This post may contain affiliate links from our advertising partners, such as American Express. Read my Advertiser Disclosure policy here.
A spooky swap occurred this All Hallow’s Eve as TheWeeklyFlyer found himself on my favorite domestic carrier team, Southwest/Airtran and I on his, Delta. Though I was hesitant at first, I agreed to keep an open mind and report back my impressions. Seeing as Airtran is slowly fading out, I will focus on comparing the Southwest domestic product to Delta’s.
One flight can involve a lot of variables but I do believe the two carriers offer different experiences on several aspects that are important to a frequent traveler and are not variable.
I was heading to Minneapolis for the weekend from the DC area so I pulled up Southwest.com as I normally do and searched for flights. Unfortunately Southwest’s presence in Minneapolis is just starting to grow so I couldn’t find any directs. I knew Delta flew BWI to MSP direct but generally the flight is a little more than I would like to spend. Luckily, the direct was both available at a good Thursday evening time and cheap. My round-trip came to $207.80 after taxes which is less than half of what I normally see on this route.
I wasn’t really thinking when selecting seats so I ended up near the Guillotine Seats.
I am nothing status on Delta so my legroom was, well, nothing.
Fortunately the seat next to me was empty so I was able to stretch out and enjoy the short flight. It appears Delta sandbagged this flight schedule as our 45 minute late departure from BWI resulted in an on time arrival in Minneapolis.
On to the observations.
Where Delta shines
- Internet speed and availability
It only took a few page loads after logging in to GOGO to see that Delta’s inflight internet products blows away what Southwest offers. Southwest’s product is free for top tier elites and only 5 USD for the whole day but none of that matters when the speed is atrocious. As far as availability goes, I fly close to 100 segments per year on Southwest and I’d estimate about 35% of those flights has inflight internet. That does not match Delta’s full domestic fleet outfitting. Quality inflight internet is a top issue for frequent business travelers so I commend Delta for what they offer.
- Mobile Boarding Pass
As a weekly business traveler, any opportunity to reduce time at the airport is welcome. I used Delta’s mobile boarding pass for this flight and loved it. I strongly dislike paper boarding passes for two reasons. One, I live in a tiny studio in a dense city so using apartment space on a printer seems wasteful. Two, a strange thing happens on Monday morning flights out of Chicago Midway in the summer. Because you must print your boarding pass with Southwest and the airport is swamped with business travelers who are in the same position as I, a massive, unorganized line forms to simply print a boarding pass from the kiosks. I have nearly missed several morning flights not because of the security line but because of the excessive wait to print out the boarding pass at a kiosk. I am not exactly sure how that would work with Southwest’s open boarding process, but they are a smart airline and can figure it out.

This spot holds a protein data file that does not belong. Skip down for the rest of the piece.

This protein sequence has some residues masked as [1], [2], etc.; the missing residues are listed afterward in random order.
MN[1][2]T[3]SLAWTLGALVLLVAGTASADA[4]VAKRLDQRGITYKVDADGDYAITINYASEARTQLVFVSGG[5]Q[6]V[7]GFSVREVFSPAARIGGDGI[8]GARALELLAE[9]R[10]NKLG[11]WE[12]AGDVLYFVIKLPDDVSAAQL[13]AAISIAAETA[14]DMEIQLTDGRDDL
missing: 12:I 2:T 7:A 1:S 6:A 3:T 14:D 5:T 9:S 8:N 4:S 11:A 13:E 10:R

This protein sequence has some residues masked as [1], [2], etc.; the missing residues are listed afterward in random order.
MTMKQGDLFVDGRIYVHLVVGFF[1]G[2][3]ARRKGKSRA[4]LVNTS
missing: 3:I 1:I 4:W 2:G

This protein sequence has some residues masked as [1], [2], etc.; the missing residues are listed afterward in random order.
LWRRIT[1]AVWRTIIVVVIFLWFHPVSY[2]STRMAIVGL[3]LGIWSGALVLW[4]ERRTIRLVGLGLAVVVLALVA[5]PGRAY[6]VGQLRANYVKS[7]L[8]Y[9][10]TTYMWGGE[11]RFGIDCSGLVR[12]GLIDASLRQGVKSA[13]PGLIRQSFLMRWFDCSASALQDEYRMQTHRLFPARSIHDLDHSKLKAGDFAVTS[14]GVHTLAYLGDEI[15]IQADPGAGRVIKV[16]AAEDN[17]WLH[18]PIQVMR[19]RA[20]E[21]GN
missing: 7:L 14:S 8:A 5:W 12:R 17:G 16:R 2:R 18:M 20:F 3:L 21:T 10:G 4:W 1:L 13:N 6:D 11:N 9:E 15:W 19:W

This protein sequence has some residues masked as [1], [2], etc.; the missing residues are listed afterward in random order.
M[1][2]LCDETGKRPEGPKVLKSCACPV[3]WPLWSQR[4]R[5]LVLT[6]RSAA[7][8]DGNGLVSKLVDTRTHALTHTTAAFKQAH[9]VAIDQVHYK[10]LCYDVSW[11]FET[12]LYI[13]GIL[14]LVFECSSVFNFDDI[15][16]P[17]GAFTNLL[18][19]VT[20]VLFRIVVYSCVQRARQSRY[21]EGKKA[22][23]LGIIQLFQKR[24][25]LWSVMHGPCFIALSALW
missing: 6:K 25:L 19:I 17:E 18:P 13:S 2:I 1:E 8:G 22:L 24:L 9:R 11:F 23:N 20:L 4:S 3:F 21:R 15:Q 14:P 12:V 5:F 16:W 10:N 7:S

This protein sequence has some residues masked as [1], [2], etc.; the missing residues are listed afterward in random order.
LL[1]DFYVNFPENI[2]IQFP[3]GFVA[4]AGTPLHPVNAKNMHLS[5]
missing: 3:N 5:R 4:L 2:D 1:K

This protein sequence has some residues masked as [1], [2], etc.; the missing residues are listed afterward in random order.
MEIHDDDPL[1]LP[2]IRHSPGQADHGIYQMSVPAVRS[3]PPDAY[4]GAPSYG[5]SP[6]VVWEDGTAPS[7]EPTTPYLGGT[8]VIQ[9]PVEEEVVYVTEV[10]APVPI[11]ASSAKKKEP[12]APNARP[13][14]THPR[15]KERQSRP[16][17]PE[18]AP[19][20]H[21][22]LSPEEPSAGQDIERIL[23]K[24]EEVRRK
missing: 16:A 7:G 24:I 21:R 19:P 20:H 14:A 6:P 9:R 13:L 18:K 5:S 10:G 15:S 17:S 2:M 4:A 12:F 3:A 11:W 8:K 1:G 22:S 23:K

Where Southwest shines
- Boarding Process
We are a modern civilization, why does this have to be so hard? Prior to the Delta boarding announcement, a mob formed outside the gate preparing for the bin space battle. The mob blocked passengers passing through the terminal along with causing those boarding first who asked for extra assistance to navigate around them. Embarrassing. While some call it a cattle call, I enjoy the civility and structure of the Southwest line up system. I would desperately like to see something similar implemented on more domestic carriers.
- Points Accrual
This is often a point of contention when attempting to defend Southwest but I will plow through nonetheless. Southwest offers the better value for points accrual.
Let’s take this flight as an example. This short hop was 933 miles and cost 200 USD. Assuming identical flights on both airlines, a flyer without status would earn 933 miles flying Delta which I will generously estimate (1.5 cpm) being worth around 14 USD. If the flight were operated by Southwest a bottom tier elite would earn 20 USD towards Wanna Get Away fares. If I were a top tier elite on Delta, I would earn 2100 miles worth an estimated 32 USD. As a Southwest top tier elite, I would earn 40 USD towards Wanna Get Away fares.
Now for the big stack. If I personally took the identical flight on Southwest today as a Companion Pass holder and this flight falling in a double points promotion period, I could have earned a 120 USD value towards Wanna Get Away Fares for this one way, 200 USD flight. I redeem for Wanna Get Away fares including a Companion ticket 90% of the time so this is a realistic scenario for my situation.
The Big Stack Math
Base Points (6X Base Fare) = 1200
A-List Preferred Bonus (6X Base Fare) = 1200
Double Points Bonus (6X Base Fare) = 1200
Companion Pass (Effective 2X on All Points Earned) = 3600
Total = 7200 Points or 120 USD in Wanna Get Away Fares
The Bottom Line
Sorry The Weekly Flyer, I don’t plan to change my allegiance to Delta after just one flight but I did find several aspects of their domestic product that outshine Southwest. In the end, for me it is all about the points. I love how the Southwest points can stack especially with the almighty Companion Pass. I most value international travel but when you run the numbers and see how much free flying Southwest offers its frequent travelers, it is simply too good to pass up.